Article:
The iceberg watch

Text by Agathe Armand
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The iceberg watch Text by Agathe Armand
 
Icebergs.

Drifting blocks of ice detached from the Antarctic glaciers, frozen cubes of a couple of metres – or even tens of kilometres.

They are a polar symbol, an environmental marker – and a huge hazard for the Volvo Ocean Race teams, sailing across the Southern Ocean from Auckland to Itajaí.

“So far, we’ve detected about 20 of them for the race,” says Franck Mercier of CLS.

The French company has been contracted by the organisers to deliver ice analysis and data that Alicante Race Control then uses to place the ice limits* for Leg 5.

So how exactly do you find an iceberg? 

Well, it’s a tiny bit technical, and CLS has to use a lot of different data and up to four satellites for that.

First, the sea temperature. The colder the water, the more likely they are to find drifting ice. Currents have an effect, too, pushing it all around the Southern Ocean.

Secondly, the historical data CLS has gathered these past few years – they’ve been assisting several sailing races including the Vendée Globe and the Barcelona World Race.

And finally, the radar techniques.

Now we’re talking.

Picture: The brown and red squares are potential icy areas; the green and blue stars are detected icebergs.

CLS is working with space agencies, using their satellites to scan the sea surface in search of ice. They use altimetry techniques to draft a first exclusion zone, and SAR imagery to target the areas identified as potentially dangerous and scan them thoroughly.

Altimetry only spots the biggest icebergs, that is, ones bigger than 300m. SAR imagery is much more precise, every standard image covering a 500km x 500km area. SAR satellite sensors can detect smaller bits of ice – up to 50m in the case of a high-resolution picture. That’s as accurate as it gets, and it’s pretty expensive.

“Remember it’s not an exact science,” adds Franck, a French researcher who knows the icebergs by name. “We’re contributing to decrease the risks, but we don’t suppress it.

“The idea is to detect the biggest icebergs to anticipate the position of the smaller ones, which are still very dangerous for the boats, all of this part of the ocean dynamic.”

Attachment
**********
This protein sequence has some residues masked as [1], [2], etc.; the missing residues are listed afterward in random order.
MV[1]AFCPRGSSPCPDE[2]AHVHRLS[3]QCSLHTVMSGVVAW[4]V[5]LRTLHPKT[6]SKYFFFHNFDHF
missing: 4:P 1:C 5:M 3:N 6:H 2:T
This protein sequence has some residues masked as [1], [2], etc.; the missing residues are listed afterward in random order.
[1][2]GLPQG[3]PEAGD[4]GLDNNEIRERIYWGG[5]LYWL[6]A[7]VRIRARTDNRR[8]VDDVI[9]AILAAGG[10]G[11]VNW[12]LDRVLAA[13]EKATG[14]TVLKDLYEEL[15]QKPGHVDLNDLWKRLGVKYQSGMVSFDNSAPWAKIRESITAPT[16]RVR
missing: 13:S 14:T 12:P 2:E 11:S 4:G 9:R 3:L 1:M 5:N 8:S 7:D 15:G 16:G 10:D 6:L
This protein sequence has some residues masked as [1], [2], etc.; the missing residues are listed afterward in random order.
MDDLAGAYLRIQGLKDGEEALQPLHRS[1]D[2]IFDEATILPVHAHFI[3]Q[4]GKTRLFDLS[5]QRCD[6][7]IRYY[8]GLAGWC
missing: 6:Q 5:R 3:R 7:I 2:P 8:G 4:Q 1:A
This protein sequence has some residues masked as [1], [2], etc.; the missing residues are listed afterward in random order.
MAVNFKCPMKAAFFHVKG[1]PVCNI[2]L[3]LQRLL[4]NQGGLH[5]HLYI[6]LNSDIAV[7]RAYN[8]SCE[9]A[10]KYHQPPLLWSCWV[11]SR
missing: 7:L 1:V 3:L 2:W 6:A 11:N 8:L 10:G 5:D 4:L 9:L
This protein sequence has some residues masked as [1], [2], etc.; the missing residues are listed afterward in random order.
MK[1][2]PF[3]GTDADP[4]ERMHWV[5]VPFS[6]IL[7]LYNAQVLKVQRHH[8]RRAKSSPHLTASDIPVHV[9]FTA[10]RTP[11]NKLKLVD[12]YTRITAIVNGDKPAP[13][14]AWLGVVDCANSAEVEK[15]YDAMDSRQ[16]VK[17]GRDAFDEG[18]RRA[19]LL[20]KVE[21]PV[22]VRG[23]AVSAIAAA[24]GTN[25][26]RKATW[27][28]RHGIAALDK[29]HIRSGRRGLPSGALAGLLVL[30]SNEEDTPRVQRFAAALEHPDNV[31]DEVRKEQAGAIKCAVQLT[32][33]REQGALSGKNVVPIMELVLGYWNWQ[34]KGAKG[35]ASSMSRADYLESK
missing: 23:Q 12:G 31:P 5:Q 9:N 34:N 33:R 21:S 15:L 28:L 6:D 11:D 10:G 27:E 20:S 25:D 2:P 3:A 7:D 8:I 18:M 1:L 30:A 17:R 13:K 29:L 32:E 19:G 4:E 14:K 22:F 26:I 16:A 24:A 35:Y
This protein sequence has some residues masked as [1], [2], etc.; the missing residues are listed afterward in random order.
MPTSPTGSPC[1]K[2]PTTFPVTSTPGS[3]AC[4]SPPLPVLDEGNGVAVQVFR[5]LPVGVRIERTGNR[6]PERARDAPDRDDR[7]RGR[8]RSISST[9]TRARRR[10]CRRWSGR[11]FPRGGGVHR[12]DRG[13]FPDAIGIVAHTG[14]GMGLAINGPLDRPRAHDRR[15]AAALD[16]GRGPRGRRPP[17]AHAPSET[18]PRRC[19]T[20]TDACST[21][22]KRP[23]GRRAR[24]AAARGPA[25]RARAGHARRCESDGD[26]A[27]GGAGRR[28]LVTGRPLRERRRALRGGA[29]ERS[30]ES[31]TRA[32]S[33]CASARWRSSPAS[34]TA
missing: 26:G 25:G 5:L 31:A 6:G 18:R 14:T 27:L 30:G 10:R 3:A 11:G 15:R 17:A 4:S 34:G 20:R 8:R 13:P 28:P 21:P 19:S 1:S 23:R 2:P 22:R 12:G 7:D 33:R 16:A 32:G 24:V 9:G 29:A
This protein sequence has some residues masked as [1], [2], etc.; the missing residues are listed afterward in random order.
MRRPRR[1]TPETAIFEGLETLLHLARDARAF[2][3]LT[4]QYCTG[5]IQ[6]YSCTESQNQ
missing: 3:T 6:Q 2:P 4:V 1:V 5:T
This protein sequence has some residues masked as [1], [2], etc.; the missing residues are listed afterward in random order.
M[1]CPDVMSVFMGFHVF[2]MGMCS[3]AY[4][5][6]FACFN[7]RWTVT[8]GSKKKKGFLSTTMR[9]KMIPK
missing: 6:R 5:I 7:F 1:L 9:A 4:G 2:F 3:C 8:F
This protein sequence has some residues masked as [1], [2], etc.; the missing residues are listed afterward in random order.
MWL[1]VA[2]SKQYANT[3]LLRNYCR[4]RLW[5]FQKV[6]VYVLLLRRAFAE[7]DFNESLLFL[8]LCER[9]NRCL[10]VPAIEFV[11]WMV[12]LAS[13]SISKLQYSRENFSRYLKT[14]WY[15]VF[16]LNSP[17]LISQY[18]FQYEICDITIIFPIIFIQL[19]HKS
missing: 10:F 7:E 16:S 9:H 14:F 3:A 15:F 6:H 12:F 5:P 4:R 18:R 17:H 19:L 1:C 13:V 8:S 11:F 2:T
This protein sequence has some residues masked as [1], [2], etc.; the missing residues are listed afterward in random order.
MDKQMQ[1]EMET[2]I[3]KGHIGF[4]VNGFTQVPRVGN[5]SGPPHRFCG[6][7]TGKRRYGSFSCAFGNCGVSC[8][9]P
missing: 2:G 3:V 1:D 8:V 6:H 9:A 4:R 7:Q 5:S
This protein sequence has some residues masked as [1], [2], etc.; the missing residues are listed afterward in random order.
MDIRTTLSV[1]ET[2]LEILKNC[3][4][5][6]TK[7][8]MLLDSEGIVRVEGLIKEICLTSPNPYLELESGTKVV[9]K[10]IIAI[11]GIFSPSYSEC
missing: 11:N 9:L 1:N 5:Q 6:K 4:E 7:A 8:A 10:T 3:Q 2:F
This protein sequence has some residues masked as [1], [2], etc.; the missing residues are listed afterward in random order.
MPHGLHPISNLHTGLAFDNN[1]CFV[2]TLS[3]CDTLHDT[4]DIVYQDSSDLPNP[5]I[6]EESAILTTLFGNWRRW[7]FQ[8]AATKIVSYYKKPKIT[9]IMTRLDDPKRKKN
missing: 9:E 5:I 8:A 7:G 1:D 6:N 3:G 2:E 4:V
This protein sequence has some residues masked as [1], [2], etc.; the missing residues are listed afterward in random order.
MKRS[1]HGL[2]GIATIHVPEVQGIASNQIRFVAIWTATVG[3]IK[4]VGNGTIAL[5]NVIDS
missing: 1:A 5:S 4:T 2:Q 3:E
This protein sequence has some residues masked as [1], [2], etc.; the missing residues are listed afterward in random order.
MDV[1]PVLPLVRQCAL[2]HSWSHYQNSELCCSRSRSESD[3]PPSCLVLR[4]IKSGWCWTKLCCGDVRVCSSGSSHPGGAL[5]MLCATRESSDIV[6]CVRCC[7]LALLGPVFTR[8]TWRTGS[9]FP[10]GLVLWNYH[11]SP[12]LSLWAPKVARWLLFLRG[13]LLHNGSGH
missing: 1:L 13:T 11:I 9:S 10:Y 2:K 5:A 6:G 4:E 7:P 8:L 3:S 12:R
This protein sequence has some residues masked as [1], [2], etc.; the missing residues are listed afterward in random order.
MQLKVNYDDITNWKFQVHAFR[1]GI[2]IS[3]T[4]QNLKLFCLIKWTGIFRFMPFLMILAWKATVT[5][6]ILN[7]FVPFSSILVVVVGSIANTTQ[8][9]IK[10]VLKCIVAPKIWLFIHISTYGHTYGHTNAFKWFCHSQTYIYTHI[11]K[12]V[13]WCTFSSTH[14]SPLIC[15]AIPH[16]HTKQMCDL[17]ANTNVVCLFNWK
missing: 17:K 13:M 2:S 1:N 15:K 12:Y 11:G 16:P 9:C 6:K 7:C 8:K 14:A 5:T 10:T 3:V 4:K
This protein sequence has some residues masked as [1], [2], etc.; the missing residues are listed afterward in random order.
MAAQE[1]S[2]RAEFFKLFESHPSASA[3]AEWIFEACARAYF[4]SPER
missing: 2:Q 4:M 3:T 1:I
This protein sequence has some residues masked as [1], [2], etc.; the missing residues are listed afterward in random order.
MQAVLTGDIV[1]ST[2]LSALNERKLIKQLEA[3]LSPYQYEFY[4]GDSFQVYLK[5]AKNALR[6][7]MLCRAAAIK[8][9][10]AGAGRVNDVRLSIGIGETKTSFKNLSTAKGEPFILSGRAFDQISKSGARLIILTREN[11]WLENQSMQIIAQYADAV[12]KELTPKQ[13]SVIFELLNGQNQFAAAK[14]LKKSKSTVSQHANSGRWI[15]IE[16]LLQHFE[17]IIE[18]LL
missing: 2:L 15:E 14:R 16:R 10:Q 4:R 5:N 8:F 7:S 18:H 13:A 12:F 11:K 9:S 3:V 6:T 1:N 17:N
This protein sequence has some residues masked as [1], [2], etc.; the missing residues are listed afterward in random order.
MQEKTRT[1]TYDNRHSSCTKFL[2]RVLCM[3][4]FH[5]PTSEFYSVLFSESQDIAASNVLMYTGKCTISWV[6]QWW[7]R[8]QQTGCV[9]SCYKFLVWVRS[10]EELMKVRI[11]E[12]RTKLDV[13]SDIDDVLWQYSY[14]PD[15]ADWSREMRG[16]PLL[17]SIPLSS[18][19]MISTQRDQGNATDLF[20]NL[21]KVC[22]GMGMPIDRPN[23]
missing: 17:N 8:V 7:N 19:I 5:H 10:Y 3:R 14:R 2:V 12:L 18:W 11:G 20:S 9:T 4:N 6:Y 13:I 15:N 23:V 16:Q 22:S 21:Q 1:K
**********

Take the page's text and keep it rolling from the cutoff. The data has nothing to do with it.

Their biggest catch this time around? A 1km long iceberg, first spotted because of a cold water plume, then “photographed” three times.

Franck and his colleagues have done the calculations – it’s 150m wide, 300m high, underwater part included, and it weighs 25 millions tons, the equivalent of 50 super tankers.

And the current was pushing it north at 1.1 knot, straight towards the fleet’s predicted position.

So they’ve warned Race Management, who moved the ice limits north. They can change one of the points of this virtual line no later than 30 degrees of longitude before the first boat reaches it.

“There’s definitely plenty of ice around,” comments Simon Fisher.

Abu Dhabi Ocean Racing’s navigator is sat at the chart table and looks at a satellite picture of the area, wearing a nervous grin. His boat is currently 2,000 nautical miles away from land – they simply cannot afford to run into drifting ice. In 2001-02, News Corp sailed through ice and it's not something the sailors recall fondly.

“All the blue dots are icebergs that have been picked up by the various radars," adds Simon. "So far they’re doing a good job at keeping us out of it.”

It’s a matter of safety – but it goes way beyond that.

“There is very little scientific literature about Antarctic drifting icebergs. The existing data only goes back 10 years or so, when sailing races took an interest.

“Because there is no record yet, we cannot really link the ice activity in the area to the global warming theme. We see more of these icebergs, that’s true, but that’s also due to our improved techniques.

“The icebergs of the northern hemisphere come from the Artic polar icecap and are studied more. They’re directly linked to the climate change - and the quantity of sea ice decreases indeed.

“But in Antarctica, there is little change. In fact, the southern ice field tends to increase in winter… it could be one of the consequences of the global warming that causes an increase in the precipitations. These are only hypotheses.”

 

* Ice limits:
A virtual line the fleet must leave to starboard, it can be modified by Race Management depending on the movement of the ice in the southern part of the globe. An imaginary point has been placed every five degrees, drawing a precise contour that can be adapted.

Ice limit changes on March 25:
Leg 5 Sailing Instructions Amendment 8 has been posted and communicated to the boats – waypoints 11 and 12 have been moved further north after the detection of a new iceberg close to the ice limit line had been confirmed, between 95 W and 100 W.